Knowing how to protect your credit during a divorce is critical to your financial future. Going through a divorce is emotionally draining and can be very time consuming. As such, sometimes finances get pushed to the back burner.
It’s not a smart thing to do though. When emotions run high, some people do crazy things. Crazy and unpredictable things, so unfortunately your credit can be in a dangerous position when you split with your spouse.
Before we start through the tips, here’s a bonus tip: the first thing you will want to do is pull your credit report. You’ll be using it a lot to prepare for your divorce
Here are five ways you can protect your credit during a divorce:
1. Know ALL your credit and debit lines. When couples are married for many years, it is easy to forget about that random department store credit card you and your spouse opened years ago. Since you’ve pulled your credit report, go through it and review it, and make sure you understand what is on it. Note which ones are listed as individual, joint or authorized user accounts, and proceed accordingly (as we’ll discuss in the next tips).
2. Remove your spouse as an authorized user from credit cards. After you pull your credit report, check it for any credit cards that list your spouse as an authorized user. If they are listed as an authorized user, that means they are not responsible for repaying any debts they incur on that card, but they are able to charge on the account.
Call the credit card issuer and ask for your spouse’s name to be removed.
3. Unseparate joint accounts. You will also want to separate any joint accounts you may have, such as a credit cards. This process can be a bit more difficult however, since you can’t just remove yourself from a joint account normally.
Ideally you should pay off and then close any joint accounts you might have before going into the divorce. However, this isn’t possible for a lot of couples so the next best thing is to turn joint accounts into individual accounts. For example, transfer the balance of your joint credit card to another that is in your or your spouse’s name only.
4. Monitor remaining joint accounts. Sometimes joint accounts can’t be transferred easily, such as a mortgage. In this case, let’s say your spouse agrees to continue paying the mortgage on the home you own together. Of course, you’ll want to ensure this is properly documented in the divorce agreement, but in addition, you’ll also want to monitor those joint accounts.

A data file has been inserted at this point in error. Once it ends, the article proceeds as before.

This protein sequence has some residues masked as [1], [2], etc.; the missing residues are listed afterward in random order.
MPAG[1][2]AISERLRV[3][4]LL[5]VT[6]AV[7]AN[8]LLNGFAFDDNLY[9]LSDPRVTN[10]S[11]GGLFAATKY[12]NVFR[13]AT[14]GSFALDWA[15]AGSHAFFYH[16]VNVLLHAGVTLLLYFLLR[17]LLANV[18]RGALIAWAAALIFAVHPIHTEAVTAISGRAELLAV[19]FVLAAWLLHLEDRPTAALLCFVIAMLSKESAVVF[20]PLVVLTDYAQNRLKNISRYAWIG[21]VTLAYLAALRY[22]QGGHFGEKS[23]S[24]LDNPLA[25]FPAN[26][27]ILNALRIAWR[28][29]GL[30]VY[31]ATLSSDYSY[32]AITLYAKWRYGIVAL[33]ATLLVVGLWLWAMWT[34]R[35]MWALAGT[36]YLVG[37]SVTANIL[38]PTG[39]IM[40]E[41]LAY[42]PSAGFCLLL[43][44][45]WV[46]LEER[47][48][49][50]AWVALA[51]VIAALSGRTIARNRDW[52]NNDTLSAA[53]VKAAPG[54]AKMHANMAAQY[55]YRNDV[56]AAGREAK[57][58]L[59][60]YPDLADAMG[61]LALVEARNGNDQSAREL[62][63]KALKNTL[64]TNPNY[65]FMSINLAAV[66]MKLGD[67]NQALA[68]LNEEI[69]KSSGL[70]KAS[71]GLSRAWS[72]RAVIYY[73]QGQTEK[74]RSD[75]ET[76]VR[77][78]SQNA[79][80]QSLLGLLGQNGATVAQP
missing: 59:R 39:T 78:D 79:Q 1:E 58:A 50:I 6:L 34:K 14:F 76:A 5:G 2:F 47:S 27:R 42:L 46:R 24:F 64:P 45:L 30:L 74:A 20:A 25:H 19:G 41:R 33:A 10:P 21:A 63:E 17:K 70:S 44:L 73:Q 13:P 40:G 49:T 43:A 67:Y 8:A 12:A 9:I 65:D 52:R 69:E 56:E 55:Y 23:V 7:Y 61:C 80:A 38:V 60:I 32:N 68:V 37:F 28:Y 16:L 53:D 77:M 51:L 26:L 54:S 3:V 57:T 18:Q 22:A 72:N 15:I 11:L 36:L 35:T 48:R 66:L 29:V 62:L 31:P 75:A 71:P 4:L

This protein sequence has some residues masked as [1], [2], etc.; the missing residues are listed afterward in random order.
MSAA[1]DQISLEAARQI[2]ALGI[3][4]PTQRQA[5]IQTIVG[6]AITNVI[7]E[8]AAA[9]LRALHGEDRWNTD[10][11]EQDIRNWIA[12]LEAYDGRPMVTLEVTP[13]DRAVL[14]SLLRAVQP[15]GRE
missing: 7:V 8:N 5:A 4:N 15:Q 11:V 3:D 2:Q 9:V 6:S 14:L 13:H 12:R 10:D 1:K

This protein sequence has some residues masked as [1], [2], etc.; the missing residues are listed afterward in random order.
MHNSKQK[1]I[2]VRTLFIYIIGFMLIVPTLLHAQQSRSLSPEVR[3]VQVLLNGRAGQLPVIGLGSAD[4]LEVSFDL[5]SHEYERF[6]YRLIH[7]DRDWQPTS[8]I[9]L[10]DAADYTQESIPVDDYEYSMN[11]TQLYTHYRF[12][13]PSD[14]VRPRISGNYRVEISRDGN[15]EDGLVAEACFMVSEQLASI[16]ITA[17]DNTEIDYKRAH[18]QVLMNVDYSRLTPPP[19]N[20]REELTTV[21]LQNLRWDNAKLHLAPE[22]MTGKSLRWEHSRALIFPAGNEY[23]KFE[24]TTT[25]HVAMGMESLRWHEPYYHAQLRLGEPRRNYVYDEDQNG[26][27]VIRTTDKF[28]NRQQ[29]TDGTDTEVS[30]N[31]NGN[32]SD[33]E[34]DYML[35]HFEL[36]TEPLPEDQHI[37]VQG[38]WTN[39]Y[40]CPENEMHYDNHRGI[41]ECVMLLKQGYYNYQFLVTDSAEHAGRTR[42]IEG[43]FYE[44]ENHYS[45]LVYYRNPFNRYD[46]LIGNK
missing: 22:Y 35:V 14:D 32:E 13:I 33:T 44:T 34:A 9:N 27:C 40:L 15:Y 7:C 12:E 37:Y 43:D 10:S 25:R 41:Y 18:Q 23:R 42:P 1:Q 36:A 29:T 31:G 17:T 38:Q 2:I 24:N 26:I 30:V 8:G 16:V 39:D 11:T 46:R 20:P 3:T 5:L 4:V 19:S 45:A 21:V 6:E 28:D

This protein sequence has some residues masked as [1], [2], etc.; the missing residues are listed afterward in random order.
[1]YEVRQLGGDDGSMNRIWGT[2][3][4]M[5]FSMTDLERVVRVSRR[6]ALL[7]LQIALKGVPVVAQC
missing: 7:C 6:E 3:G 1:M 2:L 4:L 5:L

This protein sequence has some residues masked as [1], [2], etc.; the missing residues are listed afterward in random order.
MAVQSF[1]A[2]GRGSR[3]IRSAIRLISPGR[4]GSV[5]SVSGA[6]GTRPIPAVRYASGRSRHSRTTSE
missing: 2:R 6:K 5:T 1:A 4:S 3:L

Ask your lender to send you a copy of the joint account’s statement each month. Some may do it automatically, while others may allow access to account statements and records online. Do this even if your ex has agreed to make the payments, that way you can catch any missed payments before they damage your credit.
5. Create a post-divorce budget. One of the most difficult parts of a divorce for many people is that their income typically decreases (especially if you’re moving from a dual-income household to a single-income household) and expenses increase. Some people tend to get in over their head with expenses rapidly stripping their income, either from divorce expenses or perhaps from frivolous spending stemming from the emotional turmoil of divorce.
The best thing to do is create and track a monthly budget that includes your steady income and all expenses. Mortgages, utilities, credit card payments, auto loan payments, property taxes, insurance, etc. Unfortunately, you may be faced with making some hard choices if you find that your expenses exceed or come close to exceeding your income, but it’s better to know ahead of time rather than accumulate a huge pile of debt that you will then be stuck with!
Follow these tips and take a proactive approach to managing your credit during your divorce. Doing so will ensure that don’t have your financial future marred by a revengeful spouse or simply by being uninformed of your current state of finances.